By Adam Schalke
Late last month, Mayor Rahm Emanuel and a majority of the City Council of Chicago approved a massive tax increase as part of the city’s overall budget for the coming fiscal year.
“We have to do the things necessary to build a future that is correct and honest with people and forthright with what it’s going to take to have a great city,” Mayor Emanuel said in a closing statement regarding the city’s budget.
According to the Wall Street Journal, the city of Chicago can expect to draw in $543 million dollars in revenue from the property tax hike alone, with other revenue sums coming in from various other sources, such as garbage collection fees and taxi fees.
In order to pass the tax increase, Mayor Emanuel reportedly talked to several key aldermen leading up to the vote, warning them of severe cuts to public services and large-scale layoffs of city police and firefighters. The budget ultimately passed overwhelmingly, with the Chicago Tribune reporting that 36 of the city’s 50 aldermen voted in favor of the increase.
According to Crain’s Chicago Business, news of the recent tax hike stated that many households will see a 12 percent increase in their property tax bill, which did not go over well in an already heavily-taxed municipality, with many residents frustrated over the hike and anxious about potential further increases on the horizon.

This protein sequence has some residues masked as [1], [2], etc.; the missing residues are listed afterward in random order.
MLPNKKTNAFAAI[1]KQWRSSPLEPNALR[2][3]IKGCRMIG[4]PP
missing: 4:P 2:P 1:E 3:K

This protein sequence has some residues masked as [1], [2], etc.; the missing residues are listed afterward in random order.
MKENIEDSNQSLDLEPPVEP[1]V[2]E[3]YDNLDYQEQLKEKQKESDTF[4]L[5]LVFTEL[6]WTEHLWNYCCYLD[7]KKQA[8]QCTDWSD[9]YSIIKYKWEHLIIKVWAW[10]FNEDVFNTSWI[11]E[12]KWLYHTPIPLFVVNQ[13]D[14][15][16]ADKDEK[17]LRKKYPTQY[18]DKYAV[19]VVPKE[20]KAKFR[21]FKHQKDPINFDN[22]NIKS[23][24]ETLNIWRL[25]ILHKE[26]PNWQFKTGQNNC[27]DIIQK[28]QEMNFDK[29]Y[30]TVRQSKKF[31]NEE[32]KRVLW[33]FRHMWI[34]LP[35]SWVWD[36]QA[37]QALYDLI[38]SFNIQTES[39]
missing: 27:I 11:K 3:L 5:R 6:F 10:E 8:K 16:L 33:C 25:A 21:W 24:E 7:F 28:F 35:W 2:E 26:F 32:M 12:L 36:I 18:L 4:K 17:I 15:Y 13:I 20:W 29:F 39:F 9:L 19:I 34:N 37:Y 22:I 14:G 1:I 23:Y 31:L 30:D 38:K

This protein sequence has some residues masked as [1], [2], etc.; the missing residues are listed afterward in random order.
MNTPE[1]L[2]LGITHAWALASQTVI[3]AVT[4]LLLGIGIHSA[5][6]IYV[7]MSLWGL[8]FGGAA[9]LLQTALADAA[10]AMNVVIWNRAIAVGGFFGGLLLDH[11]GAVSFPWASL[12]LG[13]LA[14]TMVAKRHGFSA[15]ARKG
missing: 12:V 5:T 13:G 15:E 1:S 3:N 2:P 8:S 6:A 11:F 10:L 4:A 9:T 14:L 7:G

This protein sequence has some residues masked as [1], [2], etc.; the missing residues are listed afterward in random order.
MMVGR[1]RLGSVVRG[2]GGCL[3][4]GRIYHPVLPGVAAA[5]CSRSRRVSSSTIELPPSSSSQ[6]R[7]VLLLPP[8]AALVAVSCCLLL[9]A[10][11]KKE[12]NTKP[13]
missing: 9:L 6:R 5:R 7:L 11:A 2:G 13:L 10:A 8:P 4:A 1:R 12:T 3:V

“I think the tax increase was necessary given the city’s finances, but I think it’s still partly bad news as well as being necessary,” said Roosevelt University student Jesus “Chuy” Duenes. “I guess it’s for the greater good for the city, so I understand.”
David Faris, the chair of the political science department and professor at Roosevelt University, offered his take on the tax hike.
“In the United States, raising taxes is a political risk, especially in Illinois. In light of the city’s finances and the budget impasse in Springfield, Rahm Emanuel made a very difficult decision,” Faris explained. “From a social justice perspective, a property tax hike is a more progressive way to generate revenue, as the tax usually extends to higher earners instead of regressive taxes that target the poor.”
When asked about Mayor Emanuel’s reelection potential, Professor Faris stated that he still has a chance.
“Nobody can run to the right of Emanuel, at least not in Chicago. Emanuel has already showed that he can beat a progressive candidate like Chuy Garcia, so his reelection may still be possible,” Faris said.